Mental, emotional health for clinicians during the pandemic: 4 thoughts for reintegrating work life

As you get back to work, here is how we see the opportunity to improve your mental and emotional health.

Around the country as millions of Americans are returning back to work, the question on many of their minds is will it be safe? They are concerned about the risk of getting Covid-19 or passing it on to their coworkers or customers, and they are preparing themselves by donning masks, moving their desks more than 6 feet apart, and learning new protocols for what to do when they have a fever. But another aspect of safety at work that they should be thinking about is mental and emotional health. Hospitals and health systems are employers and taking these steps can show leadership and help your employees reintegrate.

Over the past few months, Covid-19 has forced many of us to isolate ourselves in our homes, keeping us from the family and friends we often rely on for emotional support. It has kept people with known depression, anxiety or substance abuse issues from accessing the critical treatments that keep their conditions at bay. As a result, 50% of Americans have reported mental health issues related to the pandemic and there has been a 1000% increase in calls to the federal emergency hotline.

May is Mental Health Awareness Health Month. This year it is more important than ever. Here are some practical steps you can take at work to improve your mental and emotional health.

Understand your health benefits: Many employers offer free or low-cost mental and emotional health benefits that their employees don’t even know about. One common benefit is employee assistance programs (or EAP), which offers free and confidential assessments, short-term counseling, referrals, and follow-up services to help employees deal with work-life stressors, family issues, financial concerns, relationship problems, and drug or legal concerns. Another common benefit is telemedicine, which offers virtual visits with medical doctors and other types of medical professionals. Often if employees know about telemedicine, it’s for urgent care complaints like cough or back pain, but increasingly major telemedicine companies that provide these services also offer virtual therapy and psychiatry. In addition to these, increasingly employers are expanding their mental and emotional benefits to include mindfulness apps or virtual coaching.

Exercise daily: With the new normal, many onsite perks like the coffee station and cafeteria are being temporarily suspended to reduce the risk of Covid-19 spread. For many people, this means loss of much needed breaks and social connection to colleagues. We recommend that people substitute these breaks with exercise. Exercise is proven to improve mental and emotional health. Even five minutes of climbing the stairwell or as the weather warms up fresh air can make a big difference.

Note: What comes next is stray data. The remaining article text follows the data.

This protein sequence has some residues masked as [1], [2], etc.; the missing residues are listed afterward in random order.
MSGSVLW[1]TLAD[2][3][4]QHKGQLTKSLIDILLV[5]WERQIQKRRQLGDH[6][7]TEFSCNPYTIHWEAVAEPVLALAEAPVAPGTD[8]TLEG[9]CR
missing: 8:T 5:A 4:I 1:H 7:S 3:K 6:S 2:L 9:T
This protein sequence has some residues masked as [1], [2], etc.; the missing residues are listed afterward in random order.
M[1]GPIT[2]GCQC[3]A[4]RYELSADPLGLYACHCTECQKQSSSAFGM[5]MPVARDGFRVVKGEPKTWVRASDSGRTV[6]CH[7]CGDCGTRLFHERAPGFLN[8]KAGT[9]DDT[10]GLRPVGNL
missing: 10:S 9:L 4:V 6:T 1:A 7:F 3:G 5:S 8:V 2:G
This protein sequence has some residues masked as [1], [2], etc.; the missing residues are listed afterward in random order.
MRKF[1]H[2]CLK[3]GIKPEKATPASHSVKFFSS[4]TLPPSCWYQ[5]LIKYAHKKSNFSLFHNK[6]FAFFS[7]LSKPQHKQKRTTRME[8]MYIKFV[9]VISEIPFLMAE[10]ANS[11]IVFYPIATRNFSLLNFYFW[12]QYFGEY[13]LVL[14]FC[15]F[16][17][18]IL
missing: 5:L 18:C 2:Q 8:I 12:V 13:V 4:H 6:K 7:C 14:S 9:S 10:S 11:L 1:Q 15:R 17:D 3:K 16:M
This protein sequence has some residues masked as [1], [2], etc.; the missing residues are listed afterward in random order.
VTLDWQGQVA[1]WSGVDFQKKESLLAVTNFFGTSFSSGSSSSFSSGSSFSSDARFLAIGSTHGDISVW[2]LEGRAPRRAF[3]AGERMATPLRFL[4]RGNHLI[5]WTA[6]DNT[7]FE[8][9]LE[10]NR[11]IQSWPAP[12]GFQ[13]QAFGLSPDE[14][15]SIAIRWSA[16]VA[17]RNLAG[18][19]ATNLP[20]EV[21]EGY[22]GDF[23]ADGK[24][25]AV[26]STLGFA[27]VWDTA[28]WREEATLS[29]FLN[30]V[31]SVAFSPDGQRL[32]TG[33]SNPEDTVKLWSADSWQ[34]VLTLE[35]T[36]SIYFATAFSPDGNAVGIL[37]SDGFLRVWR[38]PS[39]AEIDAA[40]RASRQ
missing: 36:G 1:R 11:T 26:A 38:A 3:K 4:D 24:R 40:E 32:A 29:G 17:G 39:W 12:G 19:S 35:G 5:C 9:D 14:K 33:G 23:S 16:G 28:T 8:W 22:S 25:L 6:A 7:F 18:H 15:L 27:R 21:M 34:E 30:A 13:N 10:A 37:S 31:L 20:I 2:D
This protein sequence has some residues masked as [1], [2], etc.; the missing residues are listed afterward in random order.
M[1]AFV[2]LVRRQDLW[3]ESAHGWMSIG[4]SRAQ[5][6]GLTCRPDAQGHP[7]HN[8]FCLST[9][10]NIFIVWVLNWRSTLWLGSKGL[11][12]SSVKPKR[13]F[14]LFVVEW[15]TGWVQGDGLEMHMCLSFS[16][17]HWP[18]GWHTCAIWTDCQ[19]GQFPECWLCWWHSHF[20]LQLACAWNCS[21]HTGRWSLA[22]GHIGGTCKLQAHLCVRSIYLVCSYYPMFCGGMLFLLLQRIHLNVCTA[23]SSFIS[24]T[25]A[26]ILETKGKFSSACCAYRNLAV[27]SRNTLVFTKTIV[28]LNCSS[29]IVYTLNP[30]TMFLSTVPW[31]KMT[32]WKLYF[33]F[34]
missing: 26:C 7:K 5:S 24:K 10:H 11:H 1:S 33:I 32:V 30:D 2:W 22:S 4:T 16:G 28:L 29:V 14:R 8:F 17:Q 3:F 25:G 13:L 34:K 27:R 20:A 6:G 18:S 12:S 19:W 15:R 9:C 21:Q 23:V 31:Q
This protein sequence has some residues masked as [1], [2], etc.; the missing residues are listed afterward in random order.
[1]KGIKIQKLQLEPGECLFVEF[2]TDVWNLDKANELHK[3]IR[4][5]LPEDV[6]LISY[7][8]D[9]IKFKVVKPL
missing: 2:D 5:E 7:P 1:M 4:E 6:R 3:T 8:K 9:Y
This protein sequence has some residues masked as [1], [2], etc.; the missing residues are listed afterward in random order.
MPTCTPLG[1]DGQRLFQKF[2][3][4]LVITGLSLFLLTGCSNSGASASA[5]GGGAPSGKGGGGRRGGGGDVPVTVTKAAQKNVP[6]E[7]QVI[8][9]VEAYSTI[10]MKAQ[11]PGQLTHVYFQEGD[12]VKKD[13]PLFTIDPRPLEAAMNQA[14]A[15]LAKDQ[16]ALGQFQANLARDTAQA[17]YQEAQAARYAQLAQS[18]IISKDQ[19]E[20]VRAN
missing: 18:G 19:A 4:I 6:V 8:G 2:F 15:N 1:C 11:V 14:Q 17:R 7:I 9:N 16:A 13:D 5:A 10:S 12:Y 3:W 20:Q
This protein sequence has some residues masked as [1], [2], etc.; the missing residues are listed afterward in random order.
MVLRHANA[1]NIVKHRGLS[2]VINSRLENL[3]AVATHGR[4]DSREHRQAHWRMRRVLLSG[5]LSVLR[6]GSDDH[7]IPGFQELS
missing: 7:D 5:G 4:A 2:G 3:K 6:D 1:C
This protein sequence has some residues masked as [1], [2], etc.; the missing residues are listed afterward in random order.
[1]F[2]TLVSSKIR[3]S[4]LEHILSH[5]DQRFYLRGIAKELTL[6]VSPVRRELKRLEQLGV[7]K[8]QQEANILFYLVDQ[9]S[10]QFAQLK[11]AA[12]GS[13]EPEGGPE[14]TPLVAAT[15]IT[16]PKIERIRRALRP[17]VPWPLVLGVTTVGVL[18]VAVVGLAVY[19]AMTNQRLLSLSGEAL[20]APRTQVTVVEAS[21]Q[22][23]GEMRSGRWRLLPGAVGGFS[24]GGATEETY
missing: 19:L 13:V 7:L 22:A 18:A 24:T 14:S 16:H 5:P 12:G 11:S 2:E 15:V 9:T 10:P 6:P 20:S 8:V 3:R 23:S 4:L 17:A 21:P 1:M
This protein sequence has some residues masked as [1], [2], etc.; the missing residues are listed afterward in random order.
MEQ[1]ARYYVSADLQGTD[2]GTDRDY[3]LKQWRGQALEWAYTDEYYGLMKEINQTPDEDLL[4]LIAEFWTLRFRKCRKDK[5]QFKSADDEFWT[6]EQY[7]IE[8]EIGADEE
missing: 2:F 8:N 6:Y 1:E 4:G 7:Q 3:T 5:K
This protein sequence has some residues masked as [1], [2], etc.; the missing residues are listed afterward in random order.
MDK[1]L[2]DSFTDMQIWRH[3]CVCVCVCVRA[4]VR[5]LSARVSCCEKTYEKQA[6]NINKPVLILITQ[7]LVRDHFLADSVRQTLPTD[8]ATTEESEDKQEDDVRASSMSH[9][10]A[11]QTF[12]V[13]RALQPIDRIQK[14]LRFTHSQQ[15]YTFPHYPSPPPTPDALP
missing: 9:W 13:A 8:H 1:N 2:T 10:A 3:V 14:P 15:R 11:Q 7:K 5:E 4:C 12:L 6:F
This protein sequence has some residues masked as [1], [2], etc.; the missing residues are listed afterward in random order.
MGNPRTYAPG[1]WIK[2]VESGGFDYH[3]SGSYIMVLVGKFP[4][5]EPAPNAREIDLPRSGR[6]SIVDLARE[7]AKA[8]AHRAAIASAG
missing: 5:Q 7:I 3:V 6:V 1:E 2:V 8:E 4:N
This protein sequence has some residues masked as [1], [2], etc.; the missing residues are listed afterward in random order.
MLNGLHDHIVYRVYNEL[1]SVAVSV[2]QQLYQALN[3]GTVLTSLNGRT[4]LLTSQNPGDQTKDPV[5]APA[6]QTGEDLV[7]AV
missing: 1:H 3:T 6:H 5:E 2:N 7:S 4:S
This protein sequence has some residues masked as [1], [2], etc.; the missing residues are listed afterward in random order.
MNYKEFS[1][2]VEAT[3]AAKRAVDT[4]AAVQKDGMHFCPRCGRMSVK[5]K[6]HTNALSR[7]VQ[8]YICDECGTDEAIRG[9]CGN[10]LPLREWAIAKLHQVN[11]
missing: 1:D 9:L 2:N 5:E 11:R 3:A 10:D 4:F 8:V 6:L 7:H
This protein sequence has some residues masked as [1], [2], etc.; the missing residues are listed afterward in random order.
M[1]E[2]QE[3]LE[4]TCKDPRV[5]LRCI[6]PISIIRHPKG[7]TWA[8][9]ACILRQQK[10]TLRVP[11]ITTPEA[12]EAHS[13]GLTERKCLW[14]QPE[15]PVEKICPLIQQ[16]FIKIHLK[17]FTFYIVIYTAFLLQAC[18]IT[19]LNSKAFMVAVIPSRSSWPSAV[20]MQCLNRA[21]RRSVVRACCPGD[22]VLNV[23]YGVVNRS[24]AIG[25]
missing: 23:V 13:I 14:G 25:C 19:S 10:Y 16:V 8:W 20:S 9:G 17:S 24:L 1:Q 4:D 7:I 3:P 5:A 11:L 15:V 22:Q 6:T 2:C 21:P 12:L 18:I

Download a free mindfulness app or meditate daily: Even if your employer doesn’t offer expanded mental and emotional health benefits, there are plenty of good apps you can download to help you incorporate mindfulness and meditation into your daily life. Popular apps include Aura, Breethe, Buddhify, Calm and Headspace. This can help us be better at listening which is critical to being in the NOW and showing up with the best version of ourselves on our teams or at home. There are some general warning signs of mental health issues that we often brush away out of fear. It may never hurt to ask yourselves, your loved ones, or teammates if they are okay. Support often may be the thing that saves them.

Take a break: Time off is essential to help us heal and renew. Many people schedule time off around school holidays or family vacations or flights to exciting new destinations – all things that are largely gone for most Americans now. A common mistake is to let time off go away with them. Even though you can’t do many of things you would normally go with your time off, you can still go for hikes, organize a picnic, or just spend uninterrupted quality time with your loved ones are home.

In addition, if you are a manager or a leader in a team, here are some additional steps you can take

o Role model: Role modeling is a powerful and simple technique to get people to adopt new behaviors. As you follow the recommendations above – schedule a visit with Employee Assistance or start an exercise routine or use a mindfulness app or take a day off – tell your coworkers what you are doing or better yet show them. You’ll be surprised to find how it starts to catch on.

o Be vulnerable: At the start of an upcoming meeting or in your 1:1 checkins with your staff, acknowledge what’s hard about the pandemic for you.

o Really check in on people: Covid-19 is often blurring the previously harder lines between work and home life, as we take Zoom calls from home and our kids pop into our senior staff meetings. We can use these opportunities to connect more deeply with our teams.

Shantanu Nundy is an internal medicine physician and chief medical officer of Accolade

Jay Bhatt is an internal medicine physician and former chief medical officer of the American Hospital Association.

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